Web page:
In huge milestone for drone pilots, DJI has been approved by FAA to authorize customer flights near airports and more
posted Wednesday, October 10, 2018 at 4:43 PM EST
In a move that will benefit just about everyone involved with the process, DJI has been approved by the FAA as a UAS Service Supplier and will be able to offer Low Altitude Authorization and Notification Capability (LAANC) within their applications to create a line of communication between professional drone pilots and the FAA. Designed to be used as an approval service for flying drones in what are normally restricted airspaces, LAANC speeds up the current cumbersome, manual process from months to near-instant.
To fully understand this system, it's important to get a grasp on the full story and understand how the FAA arrived at the process. After a series of unsuccessful steps taken by the FAA to try and regulate drone flights in an effort to keep everyone safe, they eventually landed on a system that would be a collaboration between the FAA and corporations.
This collaboration, called LAANC (and pronounced like "lance") would work much faster than the current approval process, which can take months. LAANC would be a bridge of data connecting a drone pilot to the FAA directly, and flight paths in normally restricted areas like airports can be approved and monitored by the FAA through a company like DJI's applications. Moreover, LAANC designates locations within that airspace that can be used safely up to approved altitudes.
It also monitors temporary flight restrictions and other limits that could affect flights there. Pilots can use LAANC to review those limits, plan flights and file applications. LAANC processes those applications instantly as well as provides information about those flights to FAA Air Traffic. As a result, situational awareness is improved and aviation safety is enhanced.
"Before LAANC, using drones for productive work near many airports required detailed applications and up to months of waiting, even when the benefits were clear and safety was prioritized. Now, LAANC allows easy drone use in more than 2,000 square miles near airports. This includes many populated areas that can benefit tremendously from drone operations,” said Brandon Montellato, DJI program manager, Enterprise Solutions. “More than 100,000 Part 107-certified drone pilots will now be able to perform valuable work—from inspections and surveys to filming and photography. And with near-instant approval."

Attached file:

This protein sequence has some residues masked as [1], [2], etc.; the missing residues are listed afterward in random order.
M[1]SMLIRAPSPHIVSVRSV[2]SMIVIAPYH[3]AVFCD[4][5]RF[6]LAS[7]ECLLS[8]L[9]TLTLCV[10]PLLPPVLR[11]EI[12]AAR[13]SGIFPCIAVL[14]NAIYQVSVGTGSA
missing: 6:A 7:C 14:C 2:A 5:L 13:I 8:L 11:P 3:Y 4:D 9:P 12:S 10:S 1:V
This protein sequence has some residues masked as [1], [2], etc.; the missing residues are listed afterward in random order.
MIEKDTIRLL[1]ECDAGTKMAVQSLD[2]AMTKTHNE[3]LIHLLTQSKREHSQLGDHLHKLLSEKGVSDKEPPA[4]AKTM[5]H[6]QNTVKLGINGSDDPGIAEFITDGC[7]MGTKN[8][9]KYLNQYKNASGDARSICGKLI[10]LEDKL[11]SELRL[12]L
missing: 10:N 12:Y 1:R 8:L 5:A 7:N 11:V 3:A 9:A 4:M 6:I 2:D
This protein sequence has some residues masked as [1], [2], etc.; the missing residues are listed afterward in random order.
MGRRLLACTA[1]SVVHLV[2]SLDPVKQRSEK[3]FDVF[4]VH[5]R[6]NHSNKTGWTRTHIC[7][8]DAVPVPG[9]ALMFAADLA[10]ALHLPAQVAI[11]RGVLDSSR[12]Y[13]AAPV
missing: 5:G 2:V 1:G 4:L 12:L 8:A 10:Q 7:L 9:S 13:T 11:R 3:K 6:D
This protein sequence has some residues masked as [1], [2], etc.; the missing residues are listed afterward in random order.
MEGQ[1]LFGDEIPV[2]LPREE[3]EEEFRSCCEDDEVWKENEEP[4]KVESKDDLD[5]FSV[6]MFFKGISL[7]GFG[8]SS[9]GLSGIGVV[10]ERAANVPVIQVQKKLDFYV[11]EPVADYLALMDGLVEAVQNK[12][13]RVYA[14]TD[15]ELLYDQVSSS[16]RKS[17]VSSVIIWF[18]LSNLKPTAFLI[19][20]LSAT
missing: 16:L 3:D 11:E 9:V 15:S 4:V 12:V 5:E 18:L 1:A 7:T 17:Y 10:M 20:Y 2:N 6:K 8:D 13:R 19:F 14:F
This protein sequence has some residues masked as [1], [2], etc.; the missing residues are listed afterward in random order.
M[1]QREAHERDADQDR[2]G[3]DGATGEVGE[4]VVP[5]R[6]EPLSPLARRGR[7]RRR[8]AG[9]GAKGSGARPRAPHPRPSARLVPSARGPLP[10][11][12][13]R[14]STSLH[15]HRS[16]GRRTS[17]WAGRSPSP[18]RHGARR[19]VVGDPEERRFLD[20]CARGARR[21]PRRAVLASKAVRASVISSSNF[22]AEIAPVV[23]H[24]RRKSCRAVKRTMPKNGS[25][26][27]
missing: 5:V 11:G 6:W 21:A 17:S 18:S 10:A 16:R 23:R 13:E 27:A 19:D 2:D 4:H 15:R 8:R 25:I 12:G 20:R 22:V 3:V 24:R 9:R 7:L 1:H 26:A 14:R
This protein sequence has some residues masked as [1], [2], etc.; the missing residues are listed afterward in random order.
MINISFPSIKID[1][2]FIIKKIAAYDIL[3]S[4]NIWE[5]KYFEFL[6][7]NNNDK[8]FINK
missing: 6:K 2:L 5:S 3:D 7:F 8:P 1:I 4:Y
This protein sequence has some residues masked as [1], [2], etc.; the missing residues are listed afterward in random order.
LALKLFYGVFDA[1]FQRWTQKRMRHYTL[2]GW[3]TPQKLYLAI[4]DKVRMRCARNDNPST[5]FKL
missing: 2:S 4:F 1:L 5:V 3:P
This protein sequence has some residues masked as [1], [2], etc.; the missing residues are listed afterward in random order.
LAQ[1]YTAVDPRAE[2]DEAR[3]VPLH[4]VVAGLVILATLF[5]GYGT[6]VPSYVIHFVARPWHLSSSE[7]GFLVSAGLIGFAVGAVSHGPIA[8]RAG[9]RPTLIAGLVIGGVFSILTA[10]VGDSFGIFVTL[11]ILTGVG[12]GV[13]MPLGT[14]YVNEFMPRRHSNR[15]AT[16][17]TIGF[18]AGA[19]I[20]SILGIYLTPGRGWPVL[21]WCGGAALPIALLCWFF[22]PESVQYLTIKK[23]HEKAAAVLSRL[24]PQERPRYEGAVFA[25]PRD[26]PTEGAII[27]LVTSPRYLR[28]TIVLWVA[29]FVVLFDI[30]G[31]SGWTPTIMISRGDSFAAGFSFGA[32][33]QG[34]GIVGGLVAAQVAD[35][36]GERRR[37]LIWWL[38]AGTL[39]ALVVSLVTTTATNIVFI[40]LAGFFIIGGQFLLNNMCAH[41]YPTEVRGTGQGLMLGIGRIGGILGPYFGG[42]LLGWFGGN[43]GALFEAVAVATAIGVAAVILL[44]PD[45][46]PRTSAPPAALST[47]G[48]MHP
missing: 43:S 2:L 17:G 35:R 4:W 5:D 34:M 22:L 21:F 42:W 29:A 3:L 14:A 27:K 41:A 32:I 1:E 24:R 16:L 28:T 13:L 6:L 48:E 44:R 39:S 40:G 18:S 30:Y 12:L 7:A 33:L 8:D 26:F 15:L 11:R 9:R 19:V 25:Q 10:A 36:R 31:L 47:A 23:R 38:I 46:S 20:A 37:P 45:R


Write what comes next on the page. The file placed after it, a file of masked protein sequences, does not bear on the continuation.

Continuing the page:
Getting DJI as a LAANC partner via their UAS Service Supplier approval is hugely beneficial for all involved. It helps the FAA keep track of professional commercial pilots who want to fly in restricted areas, it adds a huge market share of drones to the FAA's connected web of service, and it makes the whole process safer by making the approval process less painful. Well, almost pain free. Based on their descriptions, the near-instant approval process is so easy that there isn't really any reason not to do it. It may have been illegal to fly in certain airspace before, but pilots may have risked it anyway due to the confusing and cumbersome process that was formerly in place.
For more information, head over to the FAA's page on LAANC and also read the press release about DJI's approval as a UAS Service Supplier.